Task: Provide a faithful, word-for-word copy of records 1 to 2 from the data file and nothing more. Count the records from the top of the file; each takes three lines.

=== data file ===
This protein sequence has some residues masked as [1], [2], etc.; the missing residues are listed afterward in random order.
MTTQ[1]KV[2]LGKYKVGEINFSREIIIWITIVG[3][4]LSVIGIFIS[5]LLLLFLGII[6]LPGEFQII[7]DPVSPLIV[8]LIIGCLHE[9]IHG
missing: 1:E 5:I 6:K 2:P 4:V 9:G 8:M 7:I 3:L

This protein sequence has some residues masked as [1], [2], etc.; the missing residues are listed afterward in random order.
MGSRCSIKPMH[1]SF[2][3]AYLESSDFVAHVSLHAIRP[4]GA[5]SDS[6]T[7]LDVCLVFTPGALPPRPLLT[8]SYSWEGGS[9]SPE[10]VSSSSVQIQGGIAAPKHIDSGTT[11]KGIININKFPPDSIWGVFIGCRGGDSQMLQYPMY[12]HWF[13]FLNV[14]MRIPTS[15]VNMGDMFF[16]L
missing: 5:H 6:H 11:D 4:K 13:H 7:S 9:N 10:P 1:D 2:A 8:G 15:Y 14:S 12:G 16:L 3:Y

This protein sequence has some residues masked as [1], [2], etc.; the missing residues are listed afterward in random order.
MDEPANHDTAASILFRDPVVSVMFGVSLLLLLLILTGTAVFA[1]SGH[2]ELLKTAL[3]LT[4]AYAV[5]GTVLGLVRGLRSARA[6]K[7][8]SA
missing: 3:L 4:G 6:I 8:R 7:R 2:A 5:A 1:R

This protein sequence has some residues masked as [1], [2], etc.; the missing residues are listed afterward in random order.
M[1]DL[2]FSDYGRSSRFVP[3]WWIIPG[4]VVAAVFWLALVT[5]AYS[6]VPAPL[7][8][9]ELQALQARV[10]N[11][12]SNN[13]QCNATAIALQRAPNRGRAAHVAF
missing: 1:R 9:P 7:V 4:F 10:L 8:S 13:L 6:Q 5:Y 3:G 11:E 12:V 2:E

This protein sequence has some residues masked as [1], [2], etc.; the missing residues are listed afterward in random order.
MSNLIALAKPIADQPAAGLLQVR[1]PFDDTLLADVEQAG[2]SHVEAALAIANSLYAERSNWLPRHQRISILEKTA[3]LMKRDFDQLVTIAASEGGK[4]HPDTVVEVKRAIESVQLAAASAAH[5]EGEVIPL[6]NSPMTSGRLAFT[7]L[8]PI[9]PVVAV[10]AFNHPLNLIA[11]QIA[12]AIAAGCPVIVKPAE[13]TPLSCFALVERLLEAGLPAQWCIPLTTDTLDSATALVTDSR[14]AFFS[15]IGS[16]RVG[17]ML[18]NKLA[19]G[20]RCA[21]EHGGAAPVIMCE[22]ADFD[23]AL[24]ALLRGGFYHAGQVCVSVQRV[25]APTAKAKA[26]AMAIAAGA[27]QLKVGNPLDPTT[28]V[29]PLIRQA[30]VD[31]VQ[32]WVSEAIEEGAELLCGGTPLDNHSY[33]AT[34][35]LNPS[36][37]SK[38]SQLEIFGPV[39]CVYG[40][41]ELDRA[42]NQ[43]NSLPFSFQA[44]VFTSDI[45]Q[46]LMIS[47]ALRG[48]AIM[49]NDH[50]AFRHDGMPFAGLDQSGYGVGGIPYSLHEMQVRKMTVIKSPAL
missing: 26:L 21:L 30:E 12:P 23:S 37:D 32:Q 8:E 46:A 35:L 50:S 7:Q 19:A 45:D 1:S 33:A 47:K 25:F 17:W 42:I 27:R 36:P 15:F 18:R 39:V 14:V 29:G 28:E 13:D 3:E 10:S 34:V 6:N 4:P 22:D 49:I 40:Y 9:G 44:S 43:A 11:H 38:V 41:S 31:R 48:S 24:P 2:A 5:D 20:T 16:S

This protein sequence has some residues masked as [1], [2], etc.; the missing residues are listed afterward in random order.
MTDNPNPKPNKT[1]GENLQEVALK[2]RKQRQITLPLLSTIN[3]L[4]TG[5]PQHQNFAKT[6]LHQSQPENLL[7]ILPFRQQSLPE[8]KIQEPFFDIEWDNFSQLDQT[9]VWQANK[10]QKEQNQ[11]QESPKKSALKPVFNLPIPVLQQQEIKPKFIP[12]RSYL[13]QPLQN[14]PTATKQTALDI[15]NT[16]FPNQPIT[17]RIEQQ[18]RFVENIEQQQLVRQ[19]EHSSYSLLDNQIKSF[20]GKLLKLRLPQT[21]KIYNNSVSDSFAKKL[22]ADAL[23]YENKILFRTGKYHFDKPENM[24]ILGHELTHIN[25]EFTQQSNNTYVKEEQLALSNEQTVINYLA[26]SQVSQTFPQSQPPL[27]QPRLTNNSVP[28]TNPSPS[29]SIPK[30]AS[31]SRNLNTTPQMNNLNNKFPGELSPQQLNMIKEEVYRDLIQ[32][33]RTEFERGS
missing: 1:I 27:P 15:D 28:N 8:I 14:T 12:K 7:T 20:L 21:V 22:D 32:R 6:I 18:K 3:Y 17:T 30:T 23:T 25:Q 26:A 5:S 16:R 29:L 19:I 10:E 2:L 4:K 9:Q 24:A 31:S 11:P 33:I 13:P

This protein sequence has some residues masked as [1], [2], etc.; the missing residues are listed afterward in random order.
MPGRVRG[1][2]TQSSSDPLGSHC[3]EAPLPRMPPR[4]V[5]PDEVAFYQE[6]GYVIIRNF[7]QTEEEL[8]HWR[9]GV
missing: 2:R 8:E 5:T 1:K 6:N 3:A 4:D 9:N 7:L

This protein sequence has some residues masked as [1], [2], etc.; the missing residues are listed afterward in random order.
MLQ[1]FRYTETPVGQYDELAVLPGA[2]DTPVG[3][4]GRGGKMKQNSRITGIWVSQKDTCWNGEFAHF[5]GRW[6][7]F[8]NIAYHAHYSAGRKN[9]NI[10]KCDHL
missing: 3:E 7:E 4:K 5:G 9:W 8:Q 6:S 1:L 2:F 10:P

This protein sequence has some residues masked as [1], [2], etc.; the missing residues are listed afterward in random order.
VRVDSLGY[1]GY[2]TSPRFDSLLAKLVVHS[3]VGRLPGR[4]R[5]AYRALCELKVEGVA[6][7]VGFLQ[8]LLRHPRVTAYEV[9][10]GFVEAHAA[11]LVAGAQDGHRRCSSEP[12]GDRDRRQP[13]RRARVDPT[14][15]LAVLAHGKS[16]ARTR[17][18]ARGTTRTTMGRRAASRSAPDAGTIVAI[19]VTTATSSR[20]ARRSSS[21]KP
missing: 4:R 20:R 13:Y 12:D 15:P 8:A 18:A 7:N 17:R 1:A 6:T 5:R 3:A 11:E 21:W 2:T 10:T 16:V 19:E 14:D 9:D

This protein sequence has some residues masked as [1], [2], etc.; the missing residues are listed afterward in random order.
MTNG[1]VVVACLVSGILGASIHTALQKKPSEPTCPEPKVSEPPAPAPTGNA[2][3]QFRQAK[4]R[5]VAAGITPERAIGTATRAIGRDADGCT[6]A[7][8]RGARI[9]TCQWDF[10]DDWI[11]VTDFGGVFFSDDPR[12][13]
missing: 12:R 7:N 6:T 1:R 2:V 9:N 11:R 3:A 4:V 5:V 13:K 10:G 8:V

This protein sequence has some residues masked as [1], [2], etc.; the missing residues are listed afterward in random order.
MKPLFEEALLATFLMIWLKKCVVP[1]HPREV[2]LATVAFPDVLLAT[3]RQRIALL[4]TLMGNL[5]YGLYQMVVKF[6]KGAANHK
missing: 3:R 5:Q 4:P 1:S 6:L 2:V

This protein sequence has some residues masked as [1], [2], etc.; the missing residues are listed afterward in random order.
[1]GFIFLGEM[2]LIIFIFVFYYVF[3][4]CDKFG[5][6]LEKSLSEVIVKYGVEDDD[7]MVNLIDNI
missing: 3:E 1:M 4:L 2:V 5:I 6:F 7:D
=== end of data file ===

This protein sequence has some residues masked as [1], [2], etc.; the missing residues are listed afterward in random order.
MTTQ[1]KV[2]LGKYKVGEINFSREIIIWITIVG[3][4]LSVIGIFIS[5]LLLLFLGII[6]LPGEFQII[7]DPVSPLIV[8]LIIGCLHE[9]IHG
missing: 1:E 5:I 6:K 2:P 4:V 9:G 8:M 7:I 3:L

This protein sequence has some residues masked as [1], [2], etc.; the missing residues are listed afterward in random order.
MGSRCSIKPMH[1]SF[2][3]AYLESSDFVAHVSLHAIRP[4]GA[5]SDS[6]T[7]LDVCLVFTPGALPPRPLLT[8]SYSWEGGS[9]SPE[10]VSSSSVQIQGGIAAPKHIDSGTT[11]KGIININKFPPDSIWGVFIGCRGGDSQMLQYPMY[12]HWF[13]FLNV[14]MRIPTS[15]VNMGDMFF[16]L
missing: 5:H 6:H 11:D 4:K 13:H 7:S 9:N 10:P 1:D 2:A 8:G 15:Y 14:S 12:G 16:L 3:Y